Higher Education Audio & podcast
January 19, 2017
How do you have a breakthrough in randomness? In today's Academic Minute, the University of Texas at Austin's David Zuckerman details how algorithms and computers can make sense of randomness.
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The Academic Minute features professors from top institutions around the country, delving into topics from the serious to the light-hearted, keeping listeners abreast of what's new and exciting in the academy.
The Pulse, hosted by Rodney B. Murray of University of the Sciences, is Inside Higher Ed's monthly technology podcast.
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November 12, 2014
We've come very close to an interstellar calamity. In today's Academic Minute, the University of Colorado at Boulder's Daniel Baker is studying the dangerous weather patterns of outer space. Baker is director of the Laboratory for Atmospheric and Space Physics and professor of astrophysical and planetary sciences and physics there. A transcript of this podcast can be found here.
November 11, 2014
Microscopic pathogens are all around us, working to make us sick. In today's Academic Minute, the University of Saskatchewan's Joseph Rubin is studying these superbugs and working to prevent a potentially deadly epidemic.
November 10, 2014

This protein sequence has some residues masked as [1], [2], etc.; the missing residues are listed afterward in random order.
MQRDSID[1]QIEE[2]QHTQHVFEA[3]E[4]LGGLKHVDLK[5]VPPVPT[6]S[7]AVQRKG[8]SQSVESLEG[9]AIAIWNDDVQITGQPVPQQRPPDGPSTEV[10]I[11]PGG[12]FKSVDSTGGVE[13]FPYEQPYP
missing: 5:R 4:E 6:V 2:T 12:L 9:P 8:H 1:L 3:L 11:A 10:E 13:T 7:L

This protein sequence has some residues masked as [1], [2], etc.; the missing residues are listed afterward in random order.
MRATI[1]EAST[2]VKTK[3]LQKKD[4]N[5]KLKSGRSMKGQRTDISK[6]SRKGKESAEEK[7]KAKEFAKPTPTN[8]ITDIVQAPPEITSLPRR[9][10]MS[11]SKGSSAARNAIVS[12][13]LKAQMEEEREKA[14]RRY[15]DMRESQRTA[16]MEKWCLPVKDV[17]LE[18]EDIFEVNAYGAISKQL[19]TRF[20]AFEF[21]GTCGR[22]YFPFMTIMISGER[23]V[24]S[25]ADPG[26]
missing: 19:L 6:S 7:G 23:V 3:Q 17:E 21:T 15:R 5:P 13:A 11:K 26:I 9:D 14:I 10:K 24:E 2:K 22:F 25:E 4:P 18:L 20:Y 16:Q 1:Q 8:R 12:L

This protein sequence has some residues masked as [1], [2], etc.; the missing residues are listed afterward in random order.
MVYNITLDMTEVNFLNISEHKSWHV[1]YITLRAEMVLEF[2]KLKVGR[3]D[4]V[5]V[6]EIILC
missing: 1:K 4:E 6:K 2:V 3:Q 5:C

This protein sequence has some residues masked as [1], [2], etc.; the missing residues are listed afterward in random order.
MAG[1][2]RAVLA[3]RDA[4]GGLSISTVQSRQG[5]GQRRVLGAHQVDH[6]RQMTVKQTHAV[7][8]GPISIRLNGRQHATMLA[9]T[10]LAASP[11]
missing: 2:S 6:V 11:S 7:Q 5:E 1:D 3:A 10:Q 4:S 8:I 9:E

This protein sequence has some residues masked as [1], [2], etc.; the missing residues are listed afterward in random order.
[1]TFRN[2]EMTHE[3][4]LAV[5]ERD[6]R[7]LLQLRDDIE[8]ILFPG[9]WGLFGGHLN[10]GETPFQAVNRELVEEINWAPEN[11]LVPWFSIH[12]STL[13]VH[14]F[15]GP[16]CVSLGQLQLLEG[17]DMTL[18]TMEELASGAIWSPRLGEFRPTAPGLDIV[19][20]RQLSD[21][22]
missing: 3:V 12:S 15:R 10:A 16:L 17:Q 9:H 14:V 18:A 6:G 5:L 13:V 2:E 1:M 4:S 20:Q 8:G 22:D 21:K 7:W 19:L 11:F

We’re still in the infancy of neuroscience. In today's Academic Minute, George Washington University's Mohamad Koubeissi helps to unravel the mystery of the human brain and it’s incredible abilities.
November 7, 2014
Our Nov. 7 program begins with a look at the implications for higher education of the results of Tuesday's elections; Daniel Hurley of the American Association of State Colleges and Universities and Vanderbilt University's Christopher Loss join Inside Higher Ed's Scott Jaschik and the moderator Casey Green to analyze the national and state outlooks. In our second segment, the University of Wisconsin's Aaron Brower and Michael Offerman, a consultant, discuss several major universities' recent embrace of competency-based academic programs.
November 7, 2014
Have you ever been offended by a joke? In today's Academic Minute, Gettysburg College's Steve Gimbel discusses the nature of offensive jokes and why we seem to have an type of ethical understanding embedded in humor.
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